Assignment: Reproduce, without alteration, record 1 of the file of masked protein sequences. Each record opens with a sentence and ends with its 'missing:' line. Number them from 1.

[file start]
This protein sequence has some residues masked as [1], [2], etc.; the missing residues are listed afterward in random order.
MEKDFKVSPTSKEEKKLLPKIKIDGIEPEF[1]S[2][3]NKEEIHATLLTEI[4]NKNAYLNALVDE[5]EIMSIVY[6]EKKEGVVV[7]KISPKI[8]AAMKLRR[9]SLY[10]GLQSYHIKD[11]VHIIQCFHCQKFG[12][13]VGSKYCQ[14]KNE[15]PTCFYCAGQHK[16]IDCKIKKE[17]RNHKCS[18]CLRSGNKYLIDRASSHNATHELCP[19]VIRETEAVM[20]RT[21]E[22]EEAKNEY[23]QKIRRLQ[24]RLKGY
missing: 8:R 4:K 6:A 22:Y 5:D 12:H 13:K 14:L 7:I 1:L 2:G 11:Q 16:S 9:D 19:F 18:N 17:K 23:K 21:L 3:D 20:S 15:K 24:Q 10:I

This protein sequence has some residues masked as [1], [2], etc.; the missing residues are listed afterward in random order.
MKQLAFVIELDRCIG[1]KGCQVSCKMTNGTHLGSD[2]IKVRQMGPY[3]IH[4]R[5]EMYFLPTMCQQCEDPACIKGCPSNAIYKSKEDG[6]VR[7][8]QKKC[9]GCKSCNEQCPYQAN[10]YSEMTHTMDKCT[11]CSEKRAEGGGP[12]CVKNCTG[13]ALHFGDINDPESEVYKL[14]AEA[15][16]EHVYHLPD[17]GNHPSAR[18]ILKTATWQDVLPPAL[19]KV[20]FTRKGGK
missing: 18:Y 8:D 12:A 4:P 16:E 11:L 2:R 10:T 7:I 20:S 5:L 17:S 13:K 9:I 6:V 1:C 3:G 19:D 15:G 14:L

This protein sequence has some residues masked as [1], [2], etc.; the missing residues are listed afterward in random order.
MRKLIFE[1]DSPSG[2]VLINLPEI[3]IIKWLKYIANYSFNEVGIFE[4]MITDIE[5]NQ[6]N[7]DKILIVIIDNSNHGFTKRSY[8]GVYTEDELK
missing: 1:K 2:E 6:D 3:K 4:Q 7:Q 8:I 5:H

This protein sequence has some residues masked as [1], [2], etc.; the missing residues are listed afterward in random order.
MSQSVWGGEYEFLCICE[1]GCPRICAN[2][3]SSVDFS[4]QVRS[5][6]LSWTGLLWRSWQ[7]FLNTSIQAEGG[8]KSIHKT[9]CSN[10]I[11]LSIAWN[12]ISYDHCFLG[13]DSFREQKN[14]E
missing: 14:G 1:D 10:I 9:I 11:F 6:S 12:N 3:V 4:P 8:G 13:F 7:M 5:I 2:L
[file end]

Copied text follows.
This protein sequence has some residues masked as [1], [2], etc.; the missing residues are listed afterward in random order.
MEKDFKVSPTSKEEKKLLPKIKIDGIEPEF[1]S[2][3]NKEEIHATLLTEI[4]NKNAYLNALVDE[5]EIMSIVY[6]EKKEGVVV[7]KISPKI[8]AAMKLRR[9]SLY[10]GLQSYHIKD[11]VHIIQCFHCQKFG[12][13]VGSKYCQ[14]KNE[15]PTCFYCAGQHK[16]IDCKIKKE[17]RNHKCS[18]CLRSGNKYLIDRASSHNATHELCP[19]VIRETEAVM[20]RT[21]E[22]EEAKNEY[23]QKIRRLQ[24]RLKGY
missing: 8:R 4:K 6:A 22:Y 5:D 12:H 13:K 14:L 7:I 1:L 2:G 11:Q 16:S 9:D 19:F 18:N 17:K 23:K 21:L 3:D 20:S 15:K 24:Q 10:I